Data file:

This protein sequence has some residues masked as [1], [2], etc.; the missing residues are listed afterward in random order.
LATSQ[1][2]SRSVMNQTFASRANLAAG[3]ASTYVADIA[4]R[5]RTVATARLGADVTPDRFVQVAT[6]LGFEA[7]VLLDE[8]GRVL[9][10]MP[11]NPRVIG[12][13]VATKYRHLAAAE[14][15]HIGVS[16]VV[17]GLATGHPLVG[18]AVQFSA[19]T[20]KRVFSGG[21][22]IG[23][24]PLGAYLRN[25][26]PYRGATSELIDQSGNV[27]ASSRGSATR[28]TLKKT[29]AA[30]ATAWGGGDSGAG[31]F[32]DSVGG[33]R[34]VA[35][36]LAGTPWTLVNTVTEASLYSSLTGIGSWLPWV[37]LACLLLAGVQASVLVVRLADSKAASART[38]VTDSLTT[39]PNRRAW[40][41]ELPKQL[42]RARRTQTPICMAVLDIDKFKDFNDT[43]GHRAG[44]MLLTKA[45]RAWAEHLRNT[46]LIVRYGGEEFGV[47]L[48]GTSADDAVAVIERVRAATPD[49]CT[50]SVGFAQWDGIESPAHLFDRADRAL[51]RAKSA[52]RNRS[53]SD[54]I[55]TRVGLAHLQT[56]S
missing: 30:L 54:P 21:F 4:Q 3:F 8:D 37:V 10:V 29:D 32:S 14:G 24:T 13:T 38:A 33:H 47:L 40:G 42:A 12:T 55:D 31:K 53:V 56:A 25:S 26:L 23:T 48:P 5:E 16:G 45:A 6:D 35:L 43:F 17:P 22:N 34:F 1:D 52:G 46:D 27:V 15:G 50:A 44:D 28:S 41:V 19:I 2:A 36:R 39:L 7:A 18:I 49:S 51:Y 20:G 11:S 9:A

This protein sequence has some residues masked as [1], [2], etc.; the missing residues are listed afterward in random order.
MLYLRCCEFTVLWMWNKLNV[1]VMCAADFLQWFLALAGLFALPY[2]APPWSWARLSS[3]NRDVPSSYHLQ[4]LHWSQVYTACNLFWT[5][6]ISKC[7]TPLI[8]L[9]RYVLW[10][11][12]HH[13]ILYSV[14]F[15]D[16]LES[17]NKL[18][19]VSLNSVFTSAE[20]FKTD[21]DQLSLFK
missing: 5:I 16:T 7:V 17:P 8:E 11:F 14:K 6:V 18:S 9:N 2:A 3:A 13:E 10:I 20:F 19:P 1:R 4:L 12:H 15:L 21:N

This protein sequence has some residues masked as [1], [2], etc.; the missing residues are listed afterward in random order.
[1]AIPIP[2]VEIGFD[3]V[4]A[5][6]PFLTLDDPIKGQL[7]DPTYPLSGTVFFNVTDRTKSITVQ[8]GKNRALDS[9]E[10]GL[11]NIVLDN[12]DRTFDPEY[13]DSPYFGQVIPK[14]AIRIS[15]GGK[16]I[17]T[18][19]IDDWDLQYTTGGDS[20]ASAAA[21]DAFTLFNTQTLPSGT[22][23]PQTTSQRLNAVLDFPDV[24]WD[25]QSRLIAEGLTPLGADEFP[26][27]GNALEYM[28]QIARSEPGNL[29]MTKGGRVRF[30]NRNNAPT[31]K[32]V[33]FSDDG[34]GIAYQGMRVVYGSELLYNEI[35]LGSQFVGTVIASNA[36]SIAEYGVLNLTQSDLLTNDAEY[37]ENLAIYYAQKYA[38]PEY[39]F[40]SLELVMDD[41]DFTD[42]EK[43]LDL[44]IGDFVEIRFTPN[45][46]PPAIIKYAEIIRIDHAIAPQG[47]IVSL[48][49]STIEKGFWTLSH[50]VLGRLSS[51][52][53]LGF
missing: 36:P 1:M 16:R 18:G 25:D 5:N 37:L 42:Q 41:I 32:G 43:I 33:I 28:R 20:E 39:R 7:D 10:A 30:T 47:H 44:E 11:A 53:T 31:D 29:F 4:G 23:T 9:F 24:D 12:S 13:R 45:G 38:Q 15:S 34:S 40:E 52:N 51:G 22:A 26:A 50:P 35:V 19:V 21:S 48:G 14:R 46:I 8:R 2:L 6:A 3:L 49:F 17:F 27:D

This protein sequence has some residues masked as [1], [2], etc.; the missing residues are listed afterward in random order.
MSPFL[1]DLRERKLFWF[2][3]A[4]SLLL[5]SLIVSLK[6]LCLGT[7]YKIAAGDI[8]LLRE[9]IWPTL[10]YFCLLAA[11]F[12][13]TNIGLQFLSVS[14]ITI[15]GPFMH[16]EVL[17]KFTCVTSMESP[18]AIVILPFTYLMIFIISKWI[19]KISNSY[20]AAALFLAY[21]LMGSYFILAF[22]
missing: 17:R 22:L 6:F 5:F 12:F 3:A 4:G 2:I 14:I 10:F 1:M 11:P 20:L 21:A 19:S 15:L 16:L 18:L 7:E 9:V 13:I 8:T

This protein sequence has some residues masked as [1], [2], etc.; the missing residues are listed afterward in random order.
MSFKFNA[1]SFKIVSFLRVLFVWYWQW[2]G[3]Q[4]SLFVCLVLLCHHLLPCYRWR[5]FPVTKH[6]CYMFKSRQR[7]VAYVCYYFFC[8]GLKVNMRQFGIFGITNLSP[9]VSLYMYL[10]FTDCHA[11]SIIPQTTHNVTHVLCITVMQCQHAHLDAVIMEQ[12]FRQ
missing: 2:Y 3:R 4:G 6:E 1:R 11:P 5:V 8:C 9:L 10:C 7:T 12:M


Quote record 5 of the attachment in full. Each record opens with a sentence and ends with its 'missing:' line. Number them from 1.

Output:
This protein sequence has some residues masked as [1], [2], etc.; the missing residues are listed afterward in random order.
MSFKFNA[1]SFKIVSFLRVLFVWYWQW[2]G[3]Q[4]SLFVCLVLLCHHLLPCYRWR[5]FPVTKH[6]CYMFKSRQR[7]VAYVCYYFFC[8]GLKVNMRQFGIFGITNLSP[9]VSLYMYL[10]FTDCHA[11]SIIPQTTHNVTHVLCITVMQCQHAHLDAVIMEQ[12]FRQ
missing: 2:Y 3:R 4:G 6:E 1:R 11:P 5:V 8:C 9:L 10:C 7:T 12:M